Hillary Clinton in Brazil: Women worldwide have ‘fundamental personal right’ to abortion
Catholic World News - March 15, 2010
In a little-noticed town hall meeting in Brazil earlier this month, US Secretary of State Hillary Clinton said that nations with restrictions on abortion deny women a “fundamental personal right.”
“In every country, this is a decision for the people of the country,” she said, “but I think it is something that needs to be carefully thought about because of the great effect it has on the numbers of children that poor women have that they can't educate, feed properly, care for, the great toll that illegal abortions take, and the denial of women being able to exercise such a fundamental personal right.”
85% of the nation’s 189 million people are Catholic, making the nation the world’s most populous Catholic country.
The secretary of state also touted the Obama administration’s commitment to abortion in her exchange with a law student, here reprinted in full.
QUESTION: (Via interpreter). Good night. My name is Medina. I'm a law student from (inaudible). And I also had a great opportunity to go to the United States as a U.S. (inaudible) scholarship holder, and I'm very grateful for that opportunity.
I'm not sure if you are aware that the right of abortion does not exist in Brazil, not only its legal as it - also it's a crime. And many, like, thousands of Brazilian women die every year from illegal abortions, making it the first cause of pregnant women death in this country. The right of abortion is also not accessible to all American women. What are the steps, what are the initiatives now throughout Obama's term to make it - to change this situation in the United States? Thank you.
SECRETARY CLINTON: Well, President Obama and I believe in a woman's right to choose. And President Obama has reversed policies from the prior administration that prevented women from making an informed decision. And he has also reversed what's called the gag rule with respect to information going from aid programs to women around the world. And he's also invested greatly in family planning services so that all women have a chance to exercise their own rights.
This is an issue that I think is a social equity and social justice issue because wealthy women have rights in every country and poor women don't. And I've written about this in my book, It Takes A Village. I visited a hospital here in Brazil back in the 1990s, and I'll never forget one of the doctors telling me that this hospital that I visited was a hospital that had the best of feelings and the worst of feelings. And I said, "Well, what do you mean?" He said, "Well, half the hospital are women having babies, and they are so excited. And half the hospital are women who are suffering from illegal abortions, and they are very sad." I'll never forget that.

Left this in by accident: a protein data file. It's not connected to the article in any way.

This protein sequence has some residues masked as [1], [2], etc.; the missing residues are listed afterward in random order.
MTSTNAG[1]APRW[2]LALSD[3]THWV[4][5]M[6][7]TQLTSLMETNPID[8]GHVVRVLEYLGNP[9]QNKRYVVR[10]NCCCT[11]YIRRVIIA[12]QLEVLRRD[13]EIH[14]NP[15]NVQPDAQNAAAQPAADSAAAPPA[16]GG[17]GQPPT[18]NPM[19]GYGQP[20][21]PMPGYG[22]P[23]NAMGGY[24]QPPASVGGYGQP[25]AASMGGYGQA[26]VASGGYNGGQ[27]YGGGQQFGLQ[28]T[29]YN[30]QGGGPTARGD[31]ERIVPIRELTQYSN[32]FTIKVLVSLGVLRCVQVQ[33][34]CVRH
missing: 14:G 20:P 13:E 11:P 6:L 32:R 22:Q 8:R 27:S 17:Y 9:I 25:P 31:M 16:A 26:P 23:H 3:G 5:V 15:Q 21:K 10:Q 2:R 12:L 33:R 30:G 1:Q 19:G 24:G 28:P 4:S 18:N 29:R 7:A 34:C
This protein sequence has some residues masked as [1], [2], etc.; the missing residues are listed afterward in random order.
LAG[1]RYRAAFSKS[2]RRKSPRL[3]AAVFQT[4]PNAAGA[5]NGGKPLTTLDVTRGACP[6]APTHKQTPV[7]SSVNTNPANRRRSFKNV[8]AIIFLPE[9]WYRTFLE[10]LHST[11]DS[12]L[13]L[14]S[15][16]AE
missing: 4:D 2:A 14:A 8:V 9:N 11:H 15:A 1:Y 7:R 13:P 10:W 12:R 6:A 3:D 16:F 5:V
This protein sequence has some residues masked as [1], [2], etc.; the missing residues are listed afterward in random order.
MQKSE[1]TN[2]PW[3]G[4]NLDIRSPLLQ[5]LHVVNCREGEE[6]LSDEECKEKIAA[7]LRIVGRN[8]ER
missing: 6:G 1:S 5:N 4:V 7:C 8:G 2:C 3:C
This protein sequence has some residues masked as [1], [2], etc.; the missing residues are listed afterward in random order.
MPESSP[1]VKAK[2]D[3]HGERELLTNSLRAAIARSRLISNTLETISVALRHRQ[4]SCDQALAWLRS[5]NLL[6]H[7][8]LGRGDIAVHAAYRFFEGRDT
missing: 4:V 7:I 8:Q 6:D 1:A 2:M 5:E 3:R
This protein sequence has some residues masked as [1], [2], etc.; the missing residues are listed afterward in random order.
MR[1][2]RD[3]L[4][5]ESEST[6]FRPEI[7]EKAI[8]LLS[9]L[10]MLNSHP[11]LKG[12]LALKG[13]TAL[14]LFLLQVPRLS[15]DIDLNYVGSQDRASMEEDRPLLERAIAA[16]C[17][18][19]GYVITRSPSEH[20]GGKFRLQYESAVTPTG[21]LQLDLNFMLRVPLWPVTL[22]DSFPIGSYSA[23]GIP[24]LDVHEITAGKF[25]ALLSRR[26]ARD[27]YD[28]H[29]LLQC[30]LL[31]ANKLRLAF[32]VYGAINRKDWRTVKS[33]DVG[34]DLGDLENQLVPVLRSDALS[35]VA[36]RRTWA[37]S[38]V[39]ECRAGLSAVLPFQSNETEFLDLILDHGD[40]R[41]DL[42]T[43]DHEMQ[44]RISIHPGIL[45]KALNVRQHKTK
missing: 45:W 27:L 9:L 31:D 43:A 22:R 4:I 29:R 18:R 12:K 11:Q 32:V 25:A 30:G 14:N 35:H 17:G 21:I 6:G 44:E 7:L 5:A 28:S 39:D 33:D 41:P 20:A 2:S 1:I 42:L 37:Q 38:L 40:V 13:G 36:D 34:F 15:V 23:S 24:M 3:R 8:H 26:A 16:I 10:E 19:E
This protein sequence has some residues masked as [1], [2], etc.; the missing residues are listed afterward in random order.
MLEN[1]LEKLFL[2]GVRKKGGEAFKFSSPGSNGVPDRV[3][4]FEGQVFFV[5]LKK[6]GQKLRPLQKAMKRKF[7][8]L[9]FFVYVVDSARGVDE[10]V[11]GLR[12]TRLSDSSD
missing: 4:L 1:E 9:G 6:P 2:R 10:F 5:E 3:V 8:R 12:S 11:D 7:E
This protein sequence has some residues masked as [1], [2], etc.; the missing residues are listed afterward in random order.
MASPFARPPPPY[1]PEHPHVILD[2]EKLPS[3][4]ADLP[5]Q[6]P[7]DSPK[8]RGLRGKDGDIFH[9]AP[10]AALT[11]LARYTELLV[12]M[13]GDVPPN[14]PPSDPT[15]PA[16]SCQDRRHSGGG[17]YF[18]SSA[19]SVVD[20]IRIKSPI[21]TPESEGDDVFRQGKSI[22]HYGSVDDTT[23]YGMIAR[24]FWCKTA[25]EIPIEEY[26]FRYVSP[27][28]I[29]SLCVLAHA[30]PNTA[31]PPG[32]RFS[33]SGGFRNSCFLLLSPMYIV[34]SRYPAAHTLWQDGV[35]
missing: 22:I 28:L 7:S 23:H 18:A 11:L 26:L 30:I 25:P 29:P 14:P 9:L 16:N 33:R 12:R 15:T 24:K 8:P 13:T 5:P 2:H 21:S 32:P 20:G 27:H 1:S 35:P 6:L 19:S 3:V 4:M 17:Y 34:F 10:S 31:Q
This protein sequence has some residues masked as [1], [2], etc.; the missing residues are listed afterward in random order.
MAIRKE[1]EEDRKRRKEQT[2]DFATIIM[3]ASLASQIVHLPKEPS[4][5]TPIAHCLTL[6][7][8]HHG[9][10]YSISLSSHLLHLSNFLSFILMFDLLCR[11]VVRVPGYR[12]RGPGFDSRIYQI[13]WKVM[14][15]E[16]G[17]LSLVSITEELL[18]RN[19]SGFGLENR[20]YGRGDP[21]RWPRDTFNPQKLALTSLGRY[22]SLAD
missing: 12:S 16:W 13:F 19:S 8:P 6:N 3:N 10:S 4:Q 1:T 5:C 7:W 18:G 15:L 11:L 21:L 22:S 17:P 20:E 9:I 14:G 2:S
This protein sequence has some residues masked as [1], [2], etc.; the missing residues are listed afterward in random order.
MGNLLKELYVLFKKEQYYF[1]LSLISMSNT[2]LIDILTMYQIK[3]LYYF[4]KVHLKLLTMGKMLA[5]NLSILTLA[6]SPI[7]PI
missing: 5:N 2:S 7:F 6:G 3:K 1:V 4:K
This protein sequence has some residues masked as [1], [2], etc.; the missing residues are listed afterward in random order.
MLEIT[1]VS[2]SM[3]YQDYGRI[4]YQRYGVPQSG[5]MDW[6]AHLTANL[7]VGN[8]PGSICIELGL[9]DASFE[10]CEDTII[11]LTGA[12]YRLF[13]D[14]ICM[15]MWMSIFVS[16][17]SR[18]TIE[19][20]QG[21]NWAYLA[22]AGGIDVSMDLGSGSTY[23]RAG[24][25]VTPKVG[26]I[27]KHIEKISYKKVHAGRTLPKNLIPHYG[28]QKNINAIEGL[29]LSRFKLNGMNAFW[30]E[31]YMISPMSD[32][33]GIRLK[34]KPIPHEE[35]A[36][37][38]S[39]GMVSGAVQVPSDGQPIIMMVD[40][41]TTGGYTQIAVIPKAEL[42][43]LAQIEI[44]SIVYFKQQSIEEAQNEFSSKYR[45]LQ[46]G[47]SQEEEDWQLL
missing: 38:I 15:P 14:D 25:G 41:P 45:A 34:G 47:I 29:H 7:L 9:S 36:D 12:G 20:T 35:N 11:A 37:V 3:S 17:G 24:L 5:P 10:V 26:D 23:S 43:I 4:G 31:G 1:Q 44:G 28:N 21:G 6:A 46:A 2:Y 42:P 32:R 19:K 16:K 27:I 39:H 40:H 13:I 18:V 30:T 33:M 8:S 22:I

And so I know that in every country, this is a decision for the people of the country, but I think it is something that needs to be carefully thought about because of the great effect it has on the numbers of children that poor women have that they can't educate, feed properly, care for, the great toll that illegal abortions take, and the denial of women being able to exercise such a fundamental personal right. So President Obama has taken steps since he became President to give the right of choice to women and to do what we can to help avoid women having to make that choice, through better planning and better information and education.
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Posted by: voxfem -
Mar. 16, 2010 9:15 AM ET USA
"Half the women are suffering from illegal abortions, and they are very sad." They'd be sad if the abortion were legal, too. Legalizing it doesn't make a woman feel any better. Clinton and Obama need to listen to the thousands of women in our country who are speaking out about the destructive affect abortion has had in their lives. http://www.silentnomoreawareness.org/articles/article.aspx?articleid=84&owner=0
Posted by: gerard9864 -
Mar. 15, 2010 6:55 PM ET USA
They need to make up their minds. If it's a fundamental personal right, then why should it be "rare", as Bill and others have declared? If I have a fundamental personal right I'll exercise it as often as I choose, thank you. But of course the only fundamental right in this business is that of the baby to live, and every international statement of human rights has recognized that, despite the revisionist efforts of international feminism to imply otherwise.